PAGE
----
Ingredients

50g butter

1 brown onion, peeled and chopped

1/2 leek, thoroughly washed and chopped

2 carrots, peeled and chopped

4-5 medium potatoes, washed, peeled and chopped into 1 inch cubes

1 bunch spinach or kale leaves (optional)

1 bunch stinging nettles, washed and any woody stems removed

2-3 cups chicken or vegetable stock

Salt and pepper

Method

In a large pot on a medium heat, add the butter and once melted, add the onion, leek, carrot and potato. Sauté for 2-3 minutes or until the vegetables have softened but haven't taken on any colour. Add in 1/2 each of the greens and nettle leaves and sauté until slightly wilted. Add stock and season with salt, then simmer for 15-20minutes or until the potato is is cooked through. Add in the remaining greens and nettles (reserving some greens till the end will ensure a more vibrant green soup). Carefully remove the soup from heat and using a stick blender, blitz until smooth. 

Return the soup to the heat and reduce to your desired consistency and season to taste. Serve with a dollop of Greek yoghurt or creme fraiche.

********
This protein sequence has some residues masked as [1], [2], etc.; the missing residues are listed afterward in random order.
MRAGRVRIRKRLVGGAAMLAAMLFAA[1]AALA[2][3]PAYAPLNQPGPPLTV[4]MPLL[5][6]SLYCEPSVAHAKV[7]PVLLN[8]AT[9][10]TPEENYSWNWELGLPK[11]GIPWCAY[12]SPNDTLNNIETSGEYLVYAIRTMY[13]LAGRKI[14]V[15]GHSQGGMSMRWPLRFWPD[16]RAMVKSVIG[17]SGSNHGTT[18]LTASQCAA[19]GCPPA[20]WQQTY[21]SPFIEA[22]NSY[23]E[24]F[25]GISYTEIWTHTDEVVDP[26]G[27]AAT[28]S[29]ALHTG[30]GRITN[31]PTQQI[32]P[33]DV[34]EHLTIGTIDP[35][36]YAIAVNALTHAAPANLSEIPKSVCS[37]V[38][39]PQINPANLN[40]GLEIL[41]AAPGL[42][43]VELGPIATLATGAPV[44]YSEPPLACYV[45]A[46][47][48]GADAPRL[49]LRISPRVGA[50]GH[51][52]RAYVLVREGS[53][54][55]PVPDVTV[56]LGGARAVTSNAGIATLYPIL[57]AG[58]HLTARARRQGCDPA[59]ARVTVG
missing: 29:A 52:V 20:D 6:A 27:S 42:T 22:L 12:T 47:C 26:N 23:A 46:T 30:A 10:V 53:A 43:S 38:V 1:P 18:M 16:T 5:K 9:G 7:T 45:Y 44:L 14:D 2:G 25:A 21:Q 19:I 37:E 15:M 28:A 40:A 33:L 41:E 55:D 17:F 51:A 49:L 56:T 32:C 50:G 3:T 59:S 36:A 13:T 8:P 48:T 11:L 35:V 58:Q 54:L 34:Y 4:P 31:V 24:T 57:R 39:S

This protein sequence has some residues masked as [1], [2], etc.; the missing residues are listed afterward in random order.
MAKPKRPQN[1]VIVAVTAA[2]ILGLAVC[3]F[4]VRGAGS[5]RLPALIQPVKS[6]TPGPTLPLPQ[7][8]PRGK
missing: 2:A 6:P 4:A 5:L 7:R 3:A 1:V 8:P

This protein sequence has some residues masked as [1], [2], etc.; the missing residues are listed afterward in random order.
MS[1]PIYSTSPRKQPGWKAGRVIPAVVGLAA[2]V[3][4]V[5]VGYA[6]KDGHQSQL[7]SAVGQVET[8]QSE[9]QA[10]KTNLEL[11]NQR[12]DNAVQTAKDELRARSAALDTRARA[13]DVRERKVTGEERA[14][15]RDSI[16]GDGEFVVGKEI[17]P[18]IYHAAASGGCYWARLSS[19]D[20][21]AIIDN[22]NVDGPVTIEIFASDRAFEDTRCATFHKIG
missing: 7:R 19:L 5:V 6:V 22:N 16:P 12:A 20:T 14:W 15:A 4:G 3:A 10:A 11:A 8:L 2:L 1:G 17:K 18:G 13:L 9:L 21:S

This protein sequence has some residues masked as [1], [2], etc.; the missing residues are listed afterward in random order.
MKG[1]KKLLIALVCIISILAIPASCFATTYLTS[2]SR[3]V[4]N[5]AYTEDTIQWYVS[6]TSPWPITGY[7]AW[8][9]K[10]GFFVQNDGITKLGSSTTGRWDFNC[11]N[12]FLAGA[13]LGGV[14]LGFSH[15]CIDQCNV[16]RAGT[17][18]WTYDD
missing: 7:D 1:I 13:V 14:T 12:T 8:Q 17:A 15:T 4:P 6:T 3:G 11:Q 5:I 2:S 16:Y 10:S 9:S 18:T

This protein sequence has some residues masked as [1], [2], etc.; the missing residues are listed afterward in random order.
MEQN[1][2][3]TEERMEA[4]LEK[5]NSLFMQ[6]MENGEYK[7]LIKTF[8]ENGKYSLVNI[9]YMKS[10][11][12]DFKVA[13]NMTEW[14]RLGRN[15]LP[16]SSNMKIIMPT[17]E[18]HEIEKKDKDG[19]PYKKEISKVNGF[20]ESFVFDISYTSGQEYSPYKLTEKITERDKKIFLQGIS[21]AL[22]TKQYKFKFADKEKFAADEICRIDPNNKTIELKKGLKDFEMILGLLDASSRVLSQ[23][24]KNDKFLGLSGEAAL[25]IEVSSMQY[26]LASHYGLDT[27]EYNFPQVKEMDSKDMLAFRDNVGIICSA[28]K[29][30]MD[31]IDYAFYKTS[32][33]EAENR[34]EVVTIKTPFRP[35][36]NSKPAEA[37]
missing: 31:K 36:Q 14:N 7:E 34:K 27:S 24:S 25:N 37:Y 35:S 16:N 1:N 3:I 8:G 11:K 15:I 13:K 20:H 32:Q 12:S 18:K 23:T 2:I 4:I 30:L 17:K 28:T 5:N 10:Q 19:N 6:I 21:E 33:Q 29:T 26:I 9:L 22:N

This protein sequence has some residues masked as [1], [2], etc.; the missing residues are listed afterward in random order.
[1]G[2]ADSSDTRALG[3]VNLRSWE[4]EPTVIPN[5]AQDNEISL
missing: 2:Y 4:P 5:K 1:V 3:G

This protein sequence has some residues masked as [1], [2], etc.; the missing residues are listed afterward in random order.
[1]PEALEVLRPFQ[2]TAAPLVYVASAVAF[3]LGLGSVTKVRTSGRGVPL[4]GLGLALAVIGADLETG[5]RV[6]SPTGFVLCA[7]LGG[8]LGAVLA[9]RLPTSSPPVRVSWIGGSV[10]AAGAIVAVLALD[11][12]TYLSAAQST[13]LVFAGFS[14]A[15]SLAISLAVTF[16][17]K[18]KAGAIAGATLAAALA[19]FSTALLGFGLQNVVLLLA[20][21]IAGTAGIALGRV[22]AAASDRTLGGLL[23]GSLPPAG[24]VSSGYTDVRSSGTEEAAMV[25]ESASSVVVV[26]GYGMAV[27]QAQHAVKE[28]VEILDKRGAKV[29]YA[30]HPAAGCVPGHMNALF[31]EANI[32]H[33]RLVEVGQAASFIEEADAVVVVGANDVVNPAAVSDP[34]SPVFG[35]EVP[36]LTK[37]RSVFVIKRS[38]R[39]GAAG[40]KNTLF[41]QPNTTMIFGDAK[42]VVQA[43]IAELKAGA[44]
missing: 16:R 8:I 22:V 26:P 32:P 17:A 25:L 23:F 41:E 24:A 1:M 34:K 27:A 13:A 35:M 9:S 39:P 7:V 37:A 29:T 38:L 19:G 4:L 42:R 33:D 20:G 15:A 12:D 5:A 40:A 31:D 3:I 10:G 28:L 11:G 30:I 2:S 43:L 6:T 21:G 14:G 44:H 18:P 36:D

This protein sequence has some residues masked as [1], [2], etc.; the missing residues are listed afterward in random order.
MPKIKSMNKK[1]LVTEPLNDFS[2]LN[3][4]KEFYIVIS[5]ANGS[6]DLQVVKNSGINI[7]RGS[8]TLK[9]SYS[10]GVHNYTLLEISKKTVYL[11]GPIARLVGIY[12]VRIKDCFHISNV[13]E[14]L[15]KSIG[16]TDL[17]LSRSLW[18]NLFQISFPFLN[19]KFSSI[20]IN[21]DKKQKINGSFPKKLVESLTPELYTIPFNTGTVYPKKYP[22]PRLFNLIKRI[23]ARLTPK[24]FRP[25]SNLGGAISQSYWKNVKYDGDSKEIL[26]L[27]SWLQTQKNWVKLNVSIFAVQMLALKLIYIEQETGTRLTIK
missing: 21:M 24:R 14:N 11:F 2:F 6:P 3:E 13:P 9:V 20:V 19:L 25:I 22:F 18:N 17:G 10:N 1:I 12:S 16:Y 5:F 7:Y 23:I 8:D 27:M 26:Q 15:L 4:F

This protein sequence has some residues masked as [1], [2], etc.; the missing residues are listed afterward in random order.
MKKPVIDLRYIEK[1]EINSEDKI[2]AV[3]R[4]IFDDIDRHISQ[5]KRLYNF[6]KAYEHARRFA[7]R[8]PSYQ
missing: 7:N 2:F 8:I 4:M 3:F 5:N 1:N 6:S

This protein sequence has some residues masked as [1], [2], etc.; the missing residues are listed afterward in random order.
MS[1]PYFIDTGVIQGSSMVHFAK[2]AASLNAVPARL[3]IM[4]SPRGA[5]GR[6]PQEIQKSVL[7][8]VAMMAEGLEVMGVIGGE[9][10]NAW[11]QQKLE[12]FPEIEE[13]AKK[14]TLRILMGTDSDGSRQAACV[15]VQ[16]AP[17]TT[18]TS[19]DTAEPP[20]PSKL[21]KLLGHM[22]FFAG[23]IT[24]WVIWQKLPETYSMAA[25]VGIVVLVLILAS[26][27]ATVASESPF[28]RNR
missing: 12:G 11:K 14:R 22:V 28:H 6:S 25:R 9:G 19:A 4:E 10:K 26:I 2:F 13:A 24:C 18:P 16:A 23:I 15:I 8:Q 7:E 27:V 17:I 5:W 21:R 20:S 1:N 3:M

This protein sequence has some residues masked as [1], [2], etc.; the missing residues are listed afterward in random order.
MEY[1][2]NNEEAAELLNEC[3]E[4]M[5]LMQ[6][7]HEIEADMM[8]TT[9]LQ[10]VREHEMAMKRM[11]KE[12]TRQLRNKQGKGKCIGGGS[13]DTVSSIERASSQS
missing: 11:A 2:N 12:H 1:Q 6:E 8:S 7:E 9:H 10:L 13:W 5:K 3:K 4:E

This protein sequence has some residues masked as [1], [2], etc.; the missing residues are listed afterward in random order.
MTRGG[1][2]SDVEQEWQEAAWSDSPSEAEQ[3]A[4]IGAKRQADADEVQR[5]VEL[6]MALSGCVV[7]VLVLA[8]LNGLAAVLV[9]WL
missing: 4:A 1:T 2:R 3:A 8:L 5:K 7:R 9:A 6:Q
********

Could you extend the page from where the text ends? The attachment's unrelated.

Marmalade and Ricotta Teacake

Marmalade Ricotta Cake.jpg

When I lived in rural Tasmania for two years, I had the great fortune of living for part of that time on an organic sheep dairy. Owned by my dear mate Nicole Gilliver, her mother Diane Rae and their amazing family, Grandvewe Cheeses is situated in Birchs Bay, located an hour south of Hobart overlooking Bruny Island. 

One of the perks of being mates with a cheesemaker...is obviously access to cheesy delights...including recently, a huge wedge of sheep milk ricotta. With zero preservatives, the shelf life of produce like this is extremely short, and without wanting to waste it, I decided to bake what I didn't use into a ricotta cake. Add to this a couple of tablespoons of my mother in law's excellent home grown cumquat and blood orange marmalade, this cake was made with a whole lotta love. 

It's a not-too-sweet, citrusy slice is great as an afternoon tea accompaniment and is even better served with a dollop of yoghurt or creme fraiche. 

Ingredients

250g fresh ricotta

2/3 cups caster sugar

2 large organic eggs

100g butter, melted

Zest and juice of 2 lemons

1/4 cup orange juice

1/4 cup almond meal

1 1/2 cups self raising flour, sifted

1 pinch salt

1 tsp ground cinnamon

2 tbs marmalade

Icing sugar, for dusting